Comment: Two of the three members of the panel consist of a person who is designated by the superintendent who already terminated the teacher, and a person appointed by the principal who in most situations recommended termination. Fairness apparently was not a concern to the governor and to the legislators who voted for this to become law.

 But not to worry: the law states that “in no case shall the superintendent, the principal…or teacher designate an immediate family member or any full-time employee of the school system by which the teacher was employed and who is under the supervision of the person making the designation”. We suppose that because the governor and the legislature felt that everyone else would surely be fair, the process must be fair.

 6. The teacher shall have the right to subpoena witnesses to compel their attendance at the hearing, and shall have the right to legal counsel. Comment: same as the prior law.
 
 7. The hearing must begin within seven business days after the school district receives the teacher’s request for a hearing.  Comment: Seven days to prepare for the hearing and for witnesses to be subpoenaed? Fair?

 Now here’s the best part.  This three-person panel conducts a hearing.  But:

 8. After the hearing is concluded, the three-person panel shall submit its recommendation to the superintendent.  Comment: they only have the authority to make a recommendation. And to whom is the recommendation made? Read on.

 9. The recommendation is made to – you guessed it – the superintendent…the same person who terminated the teacher in the first place. The law states that the superintendent may chose to reinstate the teacher, but is not required to do so even if the three-person panel rules in favor of the teacher!  If the superintendent does not reinstate the teacher, then the superintendent shall notify the teacher of his final determination, in writing.  Comment: this is fair?

 10. The teacher may not more than 60 days from the postmarked date of such written notification petition a court to review whether the superintendent’s action was arbitrary or capricious.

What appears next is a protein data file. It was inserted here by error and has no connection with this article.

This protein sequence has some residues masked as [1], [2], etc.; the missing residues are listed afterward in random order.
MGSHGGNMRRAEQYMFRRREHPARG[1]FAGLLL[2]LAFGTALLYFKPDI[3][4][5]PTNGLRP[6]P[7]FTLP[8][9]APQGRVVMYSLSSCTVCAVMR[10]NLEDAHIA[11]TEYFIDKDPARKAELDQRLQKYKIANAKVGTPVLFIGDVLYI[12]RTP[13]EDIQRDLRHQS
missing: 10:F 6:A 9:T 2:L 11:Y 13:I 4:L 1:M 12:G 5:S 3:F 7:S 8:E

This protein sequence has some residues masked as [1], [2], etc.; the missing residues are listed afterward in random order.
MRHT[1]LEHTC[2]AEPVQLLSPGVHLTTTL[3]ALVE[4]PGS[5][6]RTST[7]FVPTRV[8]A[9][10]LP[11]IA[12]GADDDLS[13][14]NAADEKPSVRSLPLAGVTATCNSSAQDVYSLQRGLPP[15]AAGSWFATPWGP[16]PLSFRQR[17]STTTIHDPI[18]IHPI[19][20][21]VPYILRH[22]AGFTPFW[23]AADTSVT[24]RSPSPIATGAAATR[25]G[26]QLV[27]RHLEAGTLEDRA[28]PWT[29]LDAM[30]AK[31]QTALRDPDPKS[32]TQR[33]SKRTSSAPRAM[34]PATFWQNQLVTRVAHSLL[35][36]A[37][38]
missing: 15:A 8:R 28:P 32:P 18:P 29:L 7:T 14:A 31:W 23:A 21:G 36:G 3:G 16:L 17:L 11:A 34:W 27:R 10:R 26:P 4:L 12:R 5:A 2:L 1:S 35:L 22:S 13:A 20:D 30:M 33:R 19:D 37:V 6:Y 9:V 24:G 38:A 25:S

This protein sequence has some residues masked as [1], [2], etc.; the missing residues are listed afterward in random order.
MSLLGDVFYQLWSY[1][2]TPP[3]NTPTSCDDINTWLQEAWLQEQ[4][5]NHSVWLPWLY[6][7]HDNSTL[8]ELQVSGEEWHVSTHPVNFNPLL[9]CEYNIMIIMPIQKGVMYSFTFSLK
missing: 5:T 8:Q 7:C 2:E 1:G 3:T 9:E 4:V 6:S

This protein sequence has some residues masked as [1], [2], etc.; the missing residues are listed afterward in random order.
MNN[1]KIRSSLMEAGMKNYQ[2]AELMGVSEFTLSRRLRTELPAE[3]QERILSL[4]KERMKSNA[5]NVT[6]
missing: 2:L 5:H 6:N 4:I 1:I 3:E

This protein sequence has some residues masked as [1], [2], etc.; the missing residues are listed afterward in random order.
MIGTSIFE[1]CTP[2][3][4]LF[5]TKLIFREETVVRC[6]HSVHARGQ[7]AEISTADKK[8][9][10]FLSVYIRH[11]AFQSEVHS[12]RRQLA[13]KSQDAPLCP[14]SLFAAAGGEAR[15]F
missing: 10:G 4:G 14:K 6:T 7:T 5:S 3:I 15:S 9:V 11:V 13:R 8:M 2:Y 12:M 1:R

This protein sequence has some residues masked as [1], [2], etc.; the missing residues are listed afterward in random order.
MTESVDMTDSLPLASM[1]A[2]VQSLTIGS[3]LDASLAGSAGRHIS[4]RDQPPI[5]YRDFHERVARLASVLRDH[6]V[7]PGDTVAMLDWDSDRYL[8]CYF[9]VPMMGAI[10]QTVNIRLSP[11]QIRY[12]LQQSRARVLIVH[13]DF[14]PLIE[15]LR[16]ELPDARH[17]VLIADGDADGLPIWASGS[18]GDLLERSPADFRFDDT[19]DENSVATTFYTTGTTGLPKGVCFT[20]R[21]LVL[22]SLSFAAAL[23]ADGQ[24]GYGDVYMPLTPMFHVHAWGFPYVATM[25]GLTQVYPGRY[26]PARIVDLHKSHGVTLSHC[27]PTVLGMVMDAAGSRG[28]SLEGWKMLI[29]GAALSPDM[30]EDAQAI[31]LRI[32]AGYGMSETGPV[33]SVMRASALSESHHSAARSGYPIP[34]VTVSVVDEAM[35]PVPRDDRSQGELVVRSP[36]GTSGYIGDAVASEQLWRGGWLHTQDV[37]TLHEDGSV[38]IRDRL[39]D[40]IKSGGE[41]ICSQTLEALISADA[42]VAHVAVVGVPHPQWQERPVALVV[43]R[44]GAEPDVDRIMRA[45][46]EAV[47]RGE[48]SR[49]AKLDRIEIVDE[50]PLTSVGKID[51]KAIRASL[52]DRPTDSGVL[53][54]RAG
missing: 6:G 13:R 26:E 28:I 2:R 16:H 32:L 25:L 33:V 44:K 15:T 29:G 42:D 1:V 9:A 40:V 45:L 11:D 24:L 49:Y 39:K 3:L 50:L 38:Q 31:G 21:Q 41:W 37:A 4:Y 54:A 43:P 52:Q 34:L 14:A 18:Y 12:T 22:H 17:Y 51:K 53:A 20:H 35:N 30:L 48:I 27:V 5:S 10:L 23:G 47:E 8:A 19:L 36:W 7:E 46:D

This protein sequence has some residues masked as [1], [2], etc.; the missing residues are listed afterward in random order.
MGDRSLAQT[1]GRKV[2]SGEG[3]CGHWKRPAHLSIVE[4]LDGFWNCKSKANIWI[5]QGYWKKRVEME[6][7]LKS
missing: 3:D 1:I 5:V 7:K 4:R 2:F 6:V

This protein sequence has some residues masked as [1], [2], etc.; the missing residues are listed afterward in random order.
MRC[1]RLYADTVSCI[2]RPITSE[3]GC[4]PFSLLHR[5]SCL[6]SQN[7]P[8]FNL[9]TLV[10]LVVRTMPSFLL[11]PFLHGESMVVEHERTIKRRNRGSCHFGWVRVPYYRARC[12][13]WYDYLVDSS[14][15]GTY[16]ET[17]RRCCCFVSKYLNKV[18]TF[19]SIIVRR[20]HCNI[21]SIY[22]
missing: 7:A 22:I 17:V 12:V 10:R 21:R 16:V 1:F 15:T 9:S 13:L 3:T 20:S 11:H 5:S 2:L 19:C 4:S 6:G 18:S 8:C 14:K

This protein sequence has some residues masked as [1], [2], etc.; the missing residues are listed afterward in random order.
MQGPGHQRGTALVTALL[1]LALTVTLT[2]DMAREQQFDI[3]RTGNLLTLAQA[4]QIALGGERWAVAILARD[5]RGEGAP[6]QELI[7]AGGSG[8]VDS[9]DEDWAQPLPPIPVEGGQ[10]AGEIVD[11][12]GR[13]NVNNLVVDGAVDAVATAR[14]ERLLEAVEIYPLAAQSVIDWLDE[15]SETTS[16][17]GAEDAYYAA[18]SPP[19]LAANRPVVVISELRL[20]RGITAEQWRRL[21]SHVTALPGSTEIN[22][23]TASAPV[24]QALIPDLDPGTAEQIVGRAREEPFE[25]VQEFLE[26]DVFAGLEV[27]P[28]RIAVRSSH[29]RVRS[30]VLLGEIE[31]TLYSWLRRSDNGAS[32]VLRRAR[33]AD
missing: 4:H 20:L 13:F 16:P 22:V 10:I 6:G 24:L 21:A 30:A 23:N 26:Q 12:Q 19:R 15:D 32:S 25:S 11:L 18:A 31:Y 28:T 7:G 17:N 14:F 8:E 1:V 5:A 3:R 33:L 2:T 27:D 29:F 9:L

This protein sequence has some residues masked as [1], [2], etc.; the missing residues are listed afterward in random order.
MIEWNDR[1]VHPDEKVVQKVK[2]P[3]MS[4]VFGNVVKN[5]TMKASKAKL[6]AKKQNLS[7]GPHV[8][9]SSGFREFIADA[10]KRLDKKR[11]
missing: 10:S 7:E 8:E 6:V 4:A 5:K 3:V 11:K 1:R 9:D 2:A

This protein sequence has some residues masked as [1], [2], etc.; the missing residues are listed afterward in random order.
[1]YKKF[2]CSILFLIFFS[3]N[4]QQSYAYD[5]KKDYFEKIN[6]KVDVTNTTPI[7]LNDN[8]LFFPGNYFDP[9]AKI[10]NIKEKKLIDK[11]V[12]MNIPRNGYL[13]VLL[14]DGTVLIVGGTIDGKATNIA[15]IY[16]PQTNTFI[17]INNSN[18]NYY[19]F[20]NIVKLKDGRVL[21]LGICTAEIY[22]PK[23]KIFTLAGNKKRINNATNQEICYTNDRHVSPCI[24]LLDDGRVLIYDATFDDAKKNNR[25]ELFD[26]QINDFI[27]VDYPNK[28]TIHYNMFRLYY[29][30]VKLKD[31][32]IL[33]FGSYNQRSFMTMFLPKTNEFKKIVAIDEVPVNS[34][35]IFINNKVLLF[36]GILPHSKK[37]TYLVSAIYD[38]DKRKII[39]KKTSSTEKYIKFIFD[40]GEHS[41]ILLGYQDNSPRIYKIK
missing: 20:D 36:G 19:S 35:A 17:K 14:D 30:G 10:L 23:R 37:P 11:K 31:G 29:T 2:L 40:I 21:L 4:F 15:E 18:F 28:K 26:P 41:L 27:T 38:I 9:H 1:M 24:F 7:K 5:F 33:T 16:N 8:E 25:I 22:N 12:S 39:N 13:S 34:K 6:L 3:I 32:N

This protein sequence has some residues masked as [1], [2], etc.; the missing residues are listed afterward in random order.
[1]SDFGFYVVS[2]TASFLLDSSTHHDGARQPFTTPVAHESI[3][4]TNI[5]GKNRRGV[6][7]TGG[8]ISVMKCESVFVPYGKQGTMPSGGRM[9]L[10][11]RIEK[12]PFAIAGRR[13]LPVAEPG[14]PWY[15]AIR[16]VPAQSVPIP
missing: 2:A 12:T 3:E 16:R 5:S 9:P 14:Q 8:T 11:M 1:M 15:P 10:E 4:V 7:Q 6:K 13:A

In other words, the three-person panel conducts nothing more than a “feel good” event, and then makes a recommendation that the superintendent (who has already terminated the teacher anyway) has the right to reject. 

 The stated premise for this law was that (1) it was necessary to simplify the process because the old tenure law imposed such great burdens on school boards, and (2) school districts needed flexibility. What that suggests to me is (1) school districts weren’t willing to exert the effort to try to remediate teachers who are perceived to need assistance, and (2) they wanted a process that makes it virtually automatic for educators to be fired in Donald Trump fashion. Legislators could have implemented many procedures that would have been fair, but they didn’t. Instead they followed the governor without question in lock-step fashion.

 The outcome is that this law is a farce.  It is a sham.  It is an insult to every educator in this state. It makes a mockery of fairness. The governor and the legislatures who voted for this bill have demonstrated their intent to do nothing more than to give lip service to treating teachers with dignity. 

 I encourage each and every teacher to contact their legislator to ask them to repeal this absurd law this coming March.

 As we stated in our initial article, LFT has filed suit, challenging the constitutionality this Act.  Our lawsuit claims that Act 1 violates a provision in the Louisiana Constitution that states that bills presented to the legislature must have a “single object”.  One purpose of the “single object” provision is to limit the content of legislation so that a legislator is not placed in the dilemma of having to consider two or more unrelated matters when casting a single vote on a bill.  Act 1 has a multitude of objects, ranging from superintendent contracts, to changes in the reduction in full law, to requirements involving salary schedules and changes in tenure.  We have asked the court to declare the law to be unconstitutional.  If the judge rules in our favor, then the old laws will resume and will not be replaced with the new provisions in Act 1. 

 Next article: an update on Act 1… and information about Act 2.